Statement on Suburban Rail Loop announcement

Mayor Cr Steve Staikos, and Councillors Jenna Davey-Burns and Hadi Saab standing on site at Sir William Fry Reserve in Highett

Kingston Council joins with our community in disappointment that the train stabling yard will proceed next to Heatherton homes at the Delta Site in Kingston’s Green Wedge. Despite this setback for Heatherton residents, Kingston Council recognises the Victorian Government’s commitment to provide replacement open space and significant mitigation measures to reduce impact on residents.

Kingston Council had opposed the use of the Delta Site for a train stabling yard – as the site had been identified through a Public Acquisition Overlay for decades as part of the Sandbelt Open Space Chain of Parks Project – and earmarked to meet a critical regional need to address the shortfall of sporting facilities.

The loss of land that would have included regional sporting facilities to cater for the growing need for women’s and girls’ sports must be urgently replaced, with an open space site to provide the community with a much-needed and long-promised sporting facility.

Acting Kingston Mayor Jenna Davey-Burns said the Delta site was a key part of the Kingston Green Wedge Plan and it is going to be hard to accept for Council and our community. “Our community for decades had been looking forward to having new open space and extensive sporting facilities on the Delta Site in Kingston’s Green Wedge” Cr Davey-Burns said.

“Council is keen to now see the significant promise of the Chain of Parks delivered. This means a fit-for-purpose replacement for the 34 hectares of planned regional sporting facilities which will be lost to the train stabling, must be urgently provided. Our community deserves access to green open spaces, which are so important for the environment and our health and wellbeing. We are glad that the Government has recognised this and is committed to delivering a suitable replacement site, which we will be pushing as a matter of highest priority.” Cr Davey-Burns said.

Cr Davey-Burns said she welcomes the findings of the EES process, which support many of Council’s suggested improvements for the project, incorporated at the new station at Sir William Fry Reserve in Highett and the train stabling yard in Heatherton.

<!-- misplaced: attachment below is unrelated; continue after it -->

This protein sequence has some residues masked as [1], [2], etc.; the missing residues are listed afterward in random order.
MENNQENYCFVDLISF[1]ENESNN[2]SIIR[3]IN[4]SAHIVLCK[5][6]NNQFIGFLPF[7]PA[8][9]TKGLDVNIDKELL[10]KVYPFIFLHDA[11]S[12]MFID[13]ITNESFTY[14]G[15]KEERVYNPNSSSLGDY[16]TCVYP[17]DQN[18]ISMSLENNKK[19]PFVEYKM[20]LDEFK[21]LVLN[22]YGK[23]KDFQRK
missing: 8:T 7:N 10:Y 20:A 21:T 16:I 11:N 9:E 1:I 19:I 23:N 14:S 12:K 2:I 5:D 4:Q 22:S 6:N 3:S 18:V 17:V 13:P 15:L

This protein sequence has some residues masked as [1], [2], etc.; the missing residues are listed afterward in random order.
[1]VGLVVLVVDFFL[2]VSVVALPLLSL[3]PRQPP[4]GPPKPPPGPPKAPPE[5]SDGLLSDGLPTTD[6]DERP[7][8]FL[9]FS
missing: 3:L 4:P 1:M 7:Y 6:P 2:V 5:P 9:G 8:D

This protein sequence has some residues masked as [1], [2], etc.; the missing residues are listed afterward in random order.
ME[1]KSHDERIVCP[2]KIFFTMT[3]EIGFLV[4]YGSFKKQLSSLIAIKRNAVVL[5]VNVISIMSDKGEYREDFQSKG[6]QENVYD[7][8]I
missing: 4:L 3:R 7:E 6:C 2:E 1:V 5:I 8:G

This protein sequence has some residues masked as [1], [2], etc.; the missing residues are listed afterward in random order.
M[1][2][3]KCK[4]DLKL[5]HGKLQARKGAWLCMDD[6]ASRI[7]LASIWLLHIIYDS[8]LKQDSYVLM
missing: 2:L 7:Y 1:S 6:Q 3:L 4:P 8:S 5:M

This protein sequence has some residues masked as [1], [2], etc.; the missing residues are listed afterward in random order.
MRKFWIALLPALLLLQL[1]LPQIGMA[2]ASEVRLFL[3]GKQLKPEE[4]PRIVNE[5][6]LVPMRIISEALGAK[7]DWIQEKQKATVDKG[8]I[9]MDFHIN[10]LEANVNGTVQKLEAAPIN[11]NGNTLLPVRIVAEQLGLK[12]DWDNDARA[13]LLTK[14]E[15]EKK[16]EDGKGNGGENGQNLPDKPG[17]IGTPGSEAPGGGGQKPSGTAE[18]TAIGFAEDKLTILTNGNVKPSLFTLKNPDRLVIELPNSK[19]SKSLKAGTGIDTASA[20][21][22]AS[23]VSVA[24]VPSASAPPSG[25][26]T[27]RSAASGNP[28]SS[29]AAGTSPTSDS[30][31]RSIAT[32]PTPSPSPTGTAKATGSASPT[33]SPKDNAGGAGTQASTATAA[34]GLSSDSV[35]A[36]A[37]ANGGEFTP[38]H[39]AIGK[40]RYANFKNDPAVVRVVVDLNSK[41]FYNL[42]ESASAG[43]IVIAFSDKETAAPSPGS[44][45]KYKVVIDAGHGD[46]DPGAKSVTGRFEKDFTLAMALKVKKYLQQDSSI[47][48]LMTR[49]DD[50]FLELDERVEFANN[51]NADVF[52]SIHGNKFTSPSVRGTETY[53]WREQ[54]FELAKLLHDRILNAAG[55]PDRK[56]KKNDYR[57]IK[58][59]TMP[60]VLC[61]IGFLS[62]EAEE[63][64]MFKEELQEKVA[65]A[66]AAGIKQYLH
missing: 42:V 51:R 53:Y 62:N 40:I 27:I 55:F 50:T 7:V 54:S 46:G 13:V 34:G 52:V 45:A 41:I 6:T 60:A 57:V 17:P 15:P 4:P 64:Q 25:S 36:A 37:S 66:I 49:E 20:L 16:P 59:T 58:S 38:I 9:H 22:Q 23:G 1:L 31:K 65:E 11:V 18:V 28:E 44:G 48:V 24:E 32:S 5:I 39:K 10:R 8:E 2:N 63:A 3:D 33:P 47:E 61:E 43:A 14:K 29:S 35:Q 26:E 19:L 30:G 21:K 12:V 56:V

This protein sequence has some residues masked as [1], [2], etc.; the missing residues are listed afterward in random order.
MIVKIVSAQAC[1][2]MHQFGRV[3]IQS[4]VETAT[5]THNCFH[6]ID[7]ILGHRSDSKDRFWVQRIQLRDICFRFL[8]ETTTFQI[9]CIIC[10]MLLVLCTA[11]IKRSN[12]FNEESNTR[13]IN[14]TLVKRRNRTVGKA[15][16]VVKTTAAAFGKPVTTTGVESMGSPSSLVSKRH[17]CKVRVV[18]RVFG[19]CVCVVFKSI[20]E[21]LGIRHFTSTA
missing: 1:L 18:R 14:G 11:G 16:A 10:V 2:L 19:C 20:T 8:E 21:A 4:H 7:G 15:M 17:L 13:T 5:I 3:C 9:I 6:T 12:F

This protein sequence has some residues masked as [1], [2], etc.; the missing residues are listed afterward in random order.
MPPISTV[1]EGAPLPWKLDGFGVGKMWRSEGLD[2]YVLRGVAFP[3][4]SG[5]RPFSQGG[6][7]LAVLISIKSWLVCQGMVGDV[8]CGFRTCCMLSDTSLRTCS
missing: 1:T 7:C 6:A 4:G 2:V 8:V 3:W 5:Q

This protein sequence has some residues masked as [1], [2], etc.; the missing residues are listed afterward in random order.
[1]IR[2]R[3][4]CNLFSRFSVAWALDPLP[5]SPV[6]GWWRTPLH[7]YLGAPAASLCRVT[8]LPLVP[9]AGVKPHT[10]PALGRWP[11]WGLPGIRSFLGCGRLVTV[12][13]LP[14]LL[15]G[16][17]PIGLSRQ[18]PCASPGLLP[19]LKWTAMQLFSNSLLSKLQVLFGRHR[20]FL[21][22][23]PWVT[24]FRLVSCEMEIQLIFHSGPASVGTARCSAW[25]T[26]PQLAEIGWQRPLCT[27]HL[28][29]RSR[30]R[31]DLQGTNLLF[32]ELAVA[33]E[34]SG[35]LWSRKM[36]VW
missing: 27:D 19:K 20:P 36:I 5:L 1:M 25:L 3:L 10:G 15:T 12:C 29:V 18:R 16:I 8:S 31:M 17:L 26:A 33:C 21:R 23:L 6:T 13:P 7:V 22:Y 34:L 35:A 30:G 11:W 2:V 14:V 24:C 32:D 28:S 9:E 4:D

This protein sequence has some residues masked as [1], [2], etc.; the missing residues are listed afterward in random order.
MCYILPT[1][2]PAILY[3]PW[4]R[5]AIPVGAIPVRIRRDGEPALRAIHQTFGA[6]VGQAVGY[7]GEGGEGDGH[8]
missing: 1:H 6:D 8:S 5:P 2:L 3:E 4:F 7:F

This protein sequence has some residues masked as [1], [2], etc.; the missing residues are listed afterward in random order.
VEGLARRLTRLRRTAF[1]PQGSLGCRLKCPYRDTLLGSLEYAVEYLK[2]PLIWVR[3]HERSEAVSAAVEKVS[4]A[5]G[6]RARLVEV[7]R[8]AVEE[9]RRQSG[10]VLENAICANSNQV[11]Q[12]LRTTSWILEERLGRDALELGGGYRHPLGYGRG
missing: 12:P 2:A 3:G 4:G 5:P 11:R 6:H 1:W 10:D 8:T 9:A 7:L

Kingston proactively developed improved designs that aimed to maximise new green open spaces, putting climate change and our community at the centre of the design. “With a strong focus on connectivity through improved pedestrian and cycling pathways and a prioritisation on community facilities like the much-loved farmers market and skate park, Council’s designs reflect what we as a community love and need” Cr Davey-Burns said.

Kingston conducted significant community engagement to develop international best-practice designs for both sites. Cr. Davey-Burns acknowledges the significant efforts the community made towards the EES process to help recommend improvements to Kingston’s design for the project which resulted in positive changes being recommended in the EES report.

Changes announced by the Victorian Government, many of which respond to Kingston Council’s significant advocacy, include:

  • Replacement open space for the 34-hectare Delta site be identified and acquired as a high priority, with Council and community views considered. Delivery of replacement open space should occur as soon as possible with intention to establish it prior to operation of the stabling facility.
  • Replacement of open space lost at Sir William Fry Reserve to be delivered at the neighbouring Gas Works development site
  • Consideration of a green roof at the Heatherton Stabling yards – to minimise noise impacts, substantially improve visual appearance and deliver climate resilient infrastructure – similar to what was delivered at the Government’s desalination plant.
  • Widening the pedestrian bridge between the new SRL station (at Sir William Fry Reserve) and the existing Southland Station/Southland precinct to improve pedestrian/cycling links.
  • Investigating options for a local alternative to replace the loss of vehicle right turn at Old Dandenong Road/Kingston Rd.
  • Improved pedestrian/cycling connections between the new SRL station (Sir William Fry Reserve) and the eastern side of Nepean Hwy.
  • Giving Councils a seat at the table to provide greater influence over designing spaces its community will enjoy for the next 100 years.

Karkarook Ward Councillor Hadi Saab said that residents are deeply disheartened by the stabling yard outcome despite strong advocacy by Council and the community and is committed to doing everything he could to continue bringing residents’ concerns to the forefront.

‘While we are disappointed that not all mitigation measures suggested by the community and Council were recommended for adoption, we are looking forward to working closely with the Suburban Rail Loop Authority and the local community to ensure that the tougher requirements on construction impacts announced by the Victorian Government address the concerns of neighbouring residents.”

“Unfortunately, neighbouring residents are facing years with a construction site next door, and we want to work closely with the Suburban Rail Loop Authority to ensure all options are considered and every effort made to minimise the impact on their daily lives,” Cr Saab said. “Council will be working proactively with the Suburban Rail Loop during the design, construction and operation phases to get the best possible outcomes for our community.”

Cr Saab noted the Suburban Rail Loop Authority is recognised as the biggest infrastructure project in the State’s history and with this comes an enormous responsibility to get the planning and procurement parameters right.

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